What is bouldering: How to get started

What is bouldering: How to get started

Bouldering is one of the newest forms of climbing, and it has quickly become a favorite.

One of the best things about bouldering is it requires very little know-how, which means anyone can get involved without too much effort.

So, if you’re new to climbing and want to know more about bouldering, don’t go anywhere.

This article will explain everything you need to know and how to get started.

What Is Bouldering?

Bouldering is a form of rock climbing without rope and harness and with very little prior knowledge.

Some climbers regard it as climbing in its simplest form, and they wouldn’t be wrong. But the thing with bouldering is the moves can be pretty advanced.

The lack of equipment allows the climber to focus on their moves, probably why it was used as a warm-up for trad climbing.

Bouldering outside usually involves scaling boulders, generally around 6 meters or lower. After that, you’re starting to push into the highball bouldering territory.

The only thing to keep you safe while bouldering is a few mats at the bottom of the boulder and, hopefully, a friend to guide your fall.

And bouldering hasn’t just taken the world by storm outdoors; it’s also taken the indoor world by storm.

Thanks to the low height required to set up a bouldering wall, more and more gyms that solely offer bouldering have opened.

Bouldering Vs. Rock Climbing: What’s The Difference

If you’re new to climbing, you might not really understand the difference between rock climbing and bouldering.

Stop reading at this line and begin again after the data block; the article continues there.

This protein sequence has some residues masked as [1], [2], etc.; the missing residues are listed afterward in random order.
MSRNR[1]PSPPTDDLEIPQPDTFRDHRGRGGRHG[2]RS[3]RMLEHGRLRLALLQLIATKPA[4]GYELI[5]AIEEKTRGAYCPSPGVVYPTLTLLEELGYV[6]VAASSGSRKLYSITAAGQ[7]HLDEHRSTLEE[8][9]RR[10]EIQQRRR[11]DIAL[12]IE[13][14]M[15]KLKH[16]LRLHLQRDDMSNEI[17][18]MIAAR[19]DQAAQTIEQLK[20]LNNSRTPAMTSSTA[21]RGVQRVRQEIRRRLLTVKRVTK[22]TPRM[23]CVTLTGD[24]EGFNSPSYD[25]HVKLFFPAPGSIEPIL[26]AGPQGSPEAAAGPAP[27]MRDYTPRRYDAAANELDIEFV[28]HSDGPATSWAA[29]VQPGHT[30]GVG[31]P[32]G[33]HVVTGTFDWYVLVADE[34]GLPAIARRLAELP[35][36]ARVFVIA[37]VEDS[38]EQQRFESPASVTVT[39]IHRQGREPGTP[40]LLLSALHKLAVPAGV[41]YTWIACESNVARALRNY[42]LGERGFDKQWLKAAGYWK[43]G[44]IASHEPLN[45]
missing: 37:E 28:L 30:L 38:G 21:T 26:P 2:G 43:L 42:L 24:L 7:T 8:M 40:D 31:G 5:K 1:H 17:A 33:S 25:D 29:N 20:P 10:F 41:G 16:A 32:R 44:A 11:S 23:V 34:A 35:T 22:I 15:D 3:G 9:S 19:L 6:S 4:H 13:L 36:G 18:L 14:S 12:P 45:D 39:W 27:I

And that’s fine.

In this section, I’m going to break down the two main differences you’ll find between the two.

In my opinion, there are two main factors:

  1. The equipment you use
  2. And the risk and injury involved

Let me explain a little further:

The Equipment

One of the most noticeable differences between bouldering and rock climbing is the equipment you need to use.

You’ll typically see that bouldering requires much less gear when you compare it to trad climbing, sport climbing, or even top roping.

When you’re rock climbing outside, you’re going to need the bare minimum of a:

  • Rope
  • Harness
  • Helmet
  • Belay
  • Quickdraws
  • Carabiners
  • Slings
  • And much more

And that’s just for sport climbing; if you’re a tradster, you will need to include much more gear than that.


With bouldering, you’re going to require a lot less gear. At the most, you’re going to need…

  • Climbing shoes
  • Chalk bag
  • Crash mat (maybe several, depending on where you’re climbing)

… And that’s about it. So, as you can see, bouldering requires a lot less equipment, which makes it more appealing for newcomers to the sport.

The Risk And Injury Involved

Another difference you should consider when comparing the two sports is the risk and injury involved. And, understandably, you want to know which is the riskier if you’re getting started.

So, let’s break it down:

On the face of it, it’s hard to distinguish which one involves the most risk. On the one hand, you have the height associated with rock climbing, but you do have a rope.